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Warren Buffett Buys More Than $500 Million in Climate-Killing Stocks
By Steve Horn
That's because he just bought more than half a billion bucks worth of Suncor Energy stock: $524 million in the second quarter of 2013, to be precise, according to Securities and Exchange Commission filings. Suncor is a major producer and marketer of tar sands via its wholly owned subsidary Petro-Canada—formerly Sunoco—and this latest development follows a trend of Buffett enriching himself through dirty investments and deal-making.
Though he receives far less negative press than the Koch Brothers, Buffett's no deep green ecologist. Not in the slightest.
Referred to as one of 17 "Climate Killers" by Rolling Stone's Tim Dickinson in a January 2010 story, Buffett owns the behemoth holding company, Berkshire Hathway. It's through Berkshire that he's making a killing—while simultaneously killing the ecosystem—through one of its most profitable wholly-owned assets: Burlington Northern Santa Fe (BNSF).
Buffett purchased BNSF for $26 billion and was "the largest acquisition of Buffett's storied career," Dickinson wrote.
BNSF hauls around frac sand for the controversial horizontal oil and gas drilling process known as "fracking." The rail company also moves fracked oil from North Dakota's Bakken Shale basin, tar sands logistical equipment and tar sands crude itself and tons of coal. And not only does Buffett's BNSF haul around ungodly amounts of coal, he actually owns coal-burning utility companies, too.
"BNSF is the nation's top hauler of coal, shipping some 300 million tons a year. That's enough to light up 10 percent of the nation's homes—many of which are powered by another Berkshire subsidiary, MidAmerican Energy," Dickinson explained.
Beyond MidAmerican Energy, Buffett also owns the coal-burning PacifiCorp and his BNSF freight trains are largely responsible for the coal export boom unfolding in the northwest corridor of the U.S.
"PacifiCorp ... owns the most coal plants in the West and recently unveiled a long-term energy plan that did not include a single wind project over the next ten years," explained a recent blog post written by the Sierra Club. "And Warren Buffett is still involved with one of the biggest coal-burning schemes of all—ongoing plans to export coal ... to ... Asia."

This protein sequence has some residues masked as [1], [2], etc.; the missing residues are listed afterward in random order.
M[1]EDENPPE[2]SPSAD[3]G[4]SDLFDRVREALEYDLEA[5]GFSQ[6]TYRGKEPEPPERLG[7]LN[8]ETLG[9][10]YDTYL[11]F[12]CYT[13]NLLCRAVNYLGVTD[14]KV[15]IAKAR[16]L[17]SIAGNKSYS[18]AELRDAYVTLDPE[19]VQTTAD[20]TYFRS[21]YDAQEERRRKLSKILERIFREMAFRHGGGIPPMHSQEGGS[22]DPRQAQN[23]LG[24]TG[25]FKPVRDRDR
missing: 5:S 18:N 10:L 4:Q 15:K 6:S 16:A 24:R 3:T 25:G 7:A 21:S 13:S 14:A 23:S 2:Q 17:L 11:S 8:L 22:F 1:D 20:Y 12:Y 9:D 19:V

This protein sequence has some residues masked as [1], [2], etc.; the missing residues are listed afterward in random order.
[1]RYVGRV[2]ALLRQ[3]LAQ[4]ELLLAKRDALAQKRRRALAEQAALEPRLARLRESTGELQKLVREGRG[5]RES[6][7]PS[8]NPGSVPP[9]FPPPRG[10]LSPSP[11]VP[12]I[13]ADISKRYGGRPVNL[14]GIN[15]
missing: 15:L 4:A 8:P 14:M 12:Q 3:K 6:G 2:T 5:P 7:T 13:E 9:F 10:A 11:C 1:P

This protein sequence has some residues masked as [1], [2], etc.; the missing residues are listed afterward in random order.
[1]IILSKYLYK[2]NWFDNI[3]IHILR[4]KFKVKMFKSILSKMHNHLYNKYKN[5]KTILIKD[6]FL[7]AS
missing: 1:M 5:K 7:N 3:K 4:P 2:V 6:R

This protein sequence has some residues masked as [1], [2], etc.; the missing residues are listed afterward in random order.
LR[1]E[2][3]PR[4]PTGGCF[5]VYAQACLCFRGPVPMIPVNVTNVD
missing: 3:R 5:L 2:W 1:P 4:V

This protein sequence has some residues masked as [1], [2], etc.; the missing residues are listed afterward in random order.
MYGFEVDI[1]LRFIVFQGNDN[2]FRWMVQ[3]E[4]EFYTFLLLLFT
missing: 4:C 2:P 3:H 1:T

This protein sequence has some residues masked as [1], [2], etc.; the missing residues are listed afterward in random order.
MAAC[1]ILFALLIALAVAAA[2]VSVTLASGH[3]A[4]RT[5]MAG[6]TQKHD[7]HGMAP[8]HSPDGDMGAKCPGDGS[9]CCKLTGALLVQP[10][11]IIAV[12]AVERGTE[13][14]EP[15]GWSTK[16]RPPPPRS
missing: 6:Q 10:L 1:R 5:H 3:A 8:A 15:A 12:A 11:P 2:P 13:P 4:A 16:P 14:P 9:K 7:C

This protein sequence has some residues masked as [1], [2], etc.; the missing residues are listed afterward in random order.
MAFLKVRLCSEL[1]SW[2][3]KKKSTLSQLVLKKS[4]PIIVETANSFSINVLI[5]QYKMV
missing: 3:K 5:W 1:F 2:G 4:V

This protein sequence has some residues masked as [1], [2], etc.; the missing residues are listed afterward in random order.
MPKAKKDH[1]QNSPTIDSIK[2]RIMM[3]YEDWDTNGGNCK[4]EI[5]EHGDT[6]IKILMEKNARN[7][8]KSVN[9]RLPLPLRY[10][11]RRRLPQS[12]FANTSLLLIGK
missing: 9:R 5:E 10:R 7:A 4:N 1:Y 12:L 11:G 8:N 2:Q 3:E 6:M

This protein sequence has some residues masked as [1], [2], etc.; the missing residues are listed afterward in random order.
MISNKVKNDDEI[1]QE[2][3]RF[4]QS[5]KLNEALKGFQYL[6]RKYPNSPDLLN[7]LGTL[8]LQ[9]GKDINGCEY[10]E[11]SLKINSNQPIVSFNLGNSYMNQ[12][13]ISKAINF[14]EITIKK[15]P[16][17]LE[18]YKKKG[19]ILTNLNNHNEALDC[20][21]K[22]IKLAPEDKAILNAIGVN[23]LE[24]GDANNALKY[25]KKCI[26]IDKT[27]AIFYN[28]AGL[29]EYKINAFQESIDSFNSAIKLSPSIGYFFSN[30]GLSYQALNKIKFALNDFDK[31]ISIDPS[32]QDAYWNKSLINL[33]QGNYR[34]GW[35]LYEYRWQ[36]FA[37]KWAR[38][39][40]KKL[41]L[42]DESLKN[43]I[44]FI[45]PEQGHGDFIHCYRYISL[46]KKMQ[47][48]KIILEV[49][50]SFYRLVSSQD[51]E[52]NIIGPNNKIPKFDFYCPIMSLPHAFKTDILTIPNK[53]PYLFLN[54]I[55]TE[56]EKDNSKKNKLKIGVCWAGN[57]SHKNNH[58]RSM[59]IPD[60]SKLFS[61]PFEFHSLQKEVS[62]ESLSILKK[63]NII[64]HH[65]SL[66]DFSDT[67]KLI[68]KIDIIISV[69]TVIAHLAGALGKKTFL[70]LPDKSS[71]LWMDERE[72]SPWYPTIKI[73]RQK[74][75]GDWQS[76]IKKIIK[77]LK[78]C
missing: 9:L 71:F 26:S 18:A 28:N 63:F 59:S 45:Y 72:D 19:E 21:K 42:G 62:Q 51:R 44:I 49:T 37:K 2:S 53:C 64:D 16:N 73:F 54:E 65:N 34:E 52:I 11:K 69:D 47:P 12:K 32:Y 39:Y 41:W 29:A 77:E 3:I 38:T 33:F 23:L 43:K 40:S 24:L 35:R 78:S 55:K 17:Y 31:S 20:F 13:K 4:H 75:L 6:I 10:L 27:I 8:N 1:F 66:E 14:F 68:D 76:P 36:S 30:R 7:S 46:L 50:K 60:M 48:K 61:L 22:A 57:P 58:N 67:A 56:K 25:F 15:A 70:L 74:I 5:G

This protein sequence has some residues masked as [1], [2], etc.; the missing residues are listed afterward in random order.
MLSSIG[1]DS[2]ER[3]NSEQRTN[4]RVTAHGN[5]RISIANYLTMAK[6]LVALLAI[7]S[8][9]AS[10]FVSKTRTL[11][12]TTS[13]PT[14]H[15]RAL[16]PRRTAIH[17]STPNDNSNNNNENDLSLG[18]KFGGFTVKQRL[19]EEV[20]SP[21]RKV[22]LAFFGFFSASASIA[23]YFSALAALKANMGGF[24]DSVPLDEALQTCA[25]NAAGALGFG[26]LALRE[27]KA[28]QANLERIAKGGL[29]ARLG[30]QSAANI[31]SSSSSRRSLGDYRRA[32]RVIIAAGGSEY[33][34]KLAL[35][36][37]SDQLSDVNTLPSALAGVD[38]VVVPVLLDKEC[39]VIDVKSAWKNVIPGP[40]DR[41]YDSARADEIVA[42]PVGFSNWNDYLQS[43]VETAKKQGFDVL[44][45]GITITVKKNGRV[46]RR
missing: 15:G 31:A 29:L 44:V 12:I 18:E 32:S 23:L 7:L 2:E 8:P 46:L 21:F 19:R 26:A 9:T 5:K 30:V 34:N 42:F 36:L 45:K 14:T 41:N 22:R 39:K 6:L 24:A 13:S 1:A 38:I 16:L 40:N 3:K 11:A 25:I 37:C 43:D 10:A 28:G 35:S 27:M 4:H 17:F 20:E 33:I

"Buffett's BNSF Railway would be the primary transporter of that coal, and the company has tried to get the coal export terminals approved over the objections of thousands of activists across the Pacific Northwest."
And as his slam dunk, Buffett also has plans to convert BNSF's freight trains to utilize fracked shale gas. He then plans to use those same shale gas-powered trains to transport fracked shale oil from North Dakota—five percent of BNSF's total shipments and 190,000 cars per week—a win-win for Buffett and a lose-lose for the ecosystem and the climate.
"We have a couple locomotives we're experimenting with this year on it. The railroads are definitely experimenting with converting to natural gas," he told CNBC's Jim Cramer during an interview in March. "[Y]ou've got to look at converting any kind of an engine to natural gas."
It's quite the list of "dirty deeds" by the man coined the "Oracle of Omaha." And relative to his überwealth—to cue up the AC/DC—they're "done dirt cheap."
EcoWatch Daily Newsletter
By Ketura Persellin
Global consumption of beef, lamb and goat is expected to rise by almost 90 percent between 2010 and 2050. But that doesn't mean you need to eat more meat. In fact, recent news from Washington gives you even less confidence in your meat: Pork inspections may be taken over by the industry itself, if a Trump administration proposal goes into effect, putting tests for deadly pathogens into the hands of line workers.
‘Companies Should Not Be Allowed to Use Hazardous Ingredients in Products People Use’: Michelle Pfeiffer Speaks Up for Safer Cosmetics
The beauty products we put on our skin can have important consequences for our health. Just this March, the U.S. Food and Drug Administration (FDA) warned that some Claire's cosmetics had tested positive for asbestos. But the FDA could only issue a warning, not a recall, because current law does not empower the agency to do so.
Michelle Pfeiffer wants to change that.
The actress and Environmental Working Group (EWG) board member was spotted on Capitol Hill Thursday lobbying lawmakers on behalf of a bill that would increase oversight of the cosmetics industry, The Washington Post reported.
By Julia Conley
Scientists at the United Nations' intergovernmental body focusing on biodiversity sounded alarms earlier this month with its report on the looming potential extinction of one million species — but few heard their calls, according to a German newspaper report.